AIG and Standard Chartered Test Multinational Insurance on IBM Blockchain

The master policy was written out of London and local policies were chosen that cover the US, Kenya and Singapore.

American International Group Inc. (NYSE: AIG), IBM (NYSE: IBM) and Standard Chartered Bank plc have announced the successful pilot of a multinational, smart contract based insurance policy using blockchain technology based on Hyperledger Fabric.

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The developers converted a multinational, controlled master policy written in the UK, and three local policies in the US, Singapore and Kenya, into a ‘smart contract’ that provides a shared view of policy data and documentation in real-time.

Rob Schimek, CEO of Commercial, AIG, said: “Our pilot proves blockchain has a powerful role to play in the future of insurance. Any technology, including blockchain, that can increase trust and transparency for an industry whose pillars are built on that, should be fully explored. We’re excited to be delivering innovation that matters to our clients – and co-developing key components of this new technology together.”

Emily Jenner, Head of Insurable Operational Risk at Standard Chartered, said: “As a global bank we have to ensure consistent, trustworthy and secure financial transactions, be that as part of our business or as customers ourselves. By creating a process by which we can arrange multinational insurance contracts through blockchain we not only have transaction security but contract certainty across multiple business locations.”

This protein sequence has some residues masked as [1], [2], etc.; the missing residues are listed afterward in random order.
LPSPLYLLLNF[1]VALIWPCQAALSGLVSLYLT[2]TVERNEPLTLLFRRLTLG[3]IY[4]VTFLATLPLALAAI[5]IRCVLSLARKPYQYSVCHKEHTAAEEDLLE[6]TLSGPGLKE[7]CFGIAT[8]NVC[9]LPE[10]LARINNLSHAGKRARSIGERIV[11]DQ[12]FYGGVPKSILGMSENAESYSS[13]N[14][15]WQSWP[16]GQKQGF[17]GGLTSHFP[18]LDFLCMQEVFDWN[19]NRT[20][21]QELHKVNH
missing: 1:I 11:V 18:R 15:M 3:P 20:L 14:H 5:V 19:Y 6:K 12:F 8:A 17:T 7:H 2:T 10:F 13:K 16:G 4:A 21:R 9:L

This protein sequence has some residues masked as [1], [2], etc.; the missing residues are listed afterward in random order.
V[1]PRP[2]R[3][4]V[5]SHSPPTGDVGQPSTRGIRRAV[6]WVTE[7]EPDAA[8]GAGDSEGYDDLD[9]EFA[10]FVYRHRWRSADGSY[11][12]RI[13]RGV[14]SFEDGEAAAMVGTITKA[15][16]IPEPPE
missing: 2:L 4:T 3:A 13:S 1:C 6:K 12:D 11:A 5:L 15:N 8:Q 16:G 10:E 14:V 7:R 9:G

Marie Wieck, General Manager, IBM Blockchain, said: “There is tremendous opportunity to apply advancements in blockchain technology to transform the insurance industry. By helping solve some of the biggest problems challenging the industry from eliminating silos of information to improving efficiency, blockchain can truly make an enormous impact and even lead to new business models.”

“We chose these three territories because of their importance to Standard Chartered and also because of their regulatory complexity, so that we could fully test how blockchain technology might make these contracts work more efficiently,” said Standard Chartered’s Jenner.

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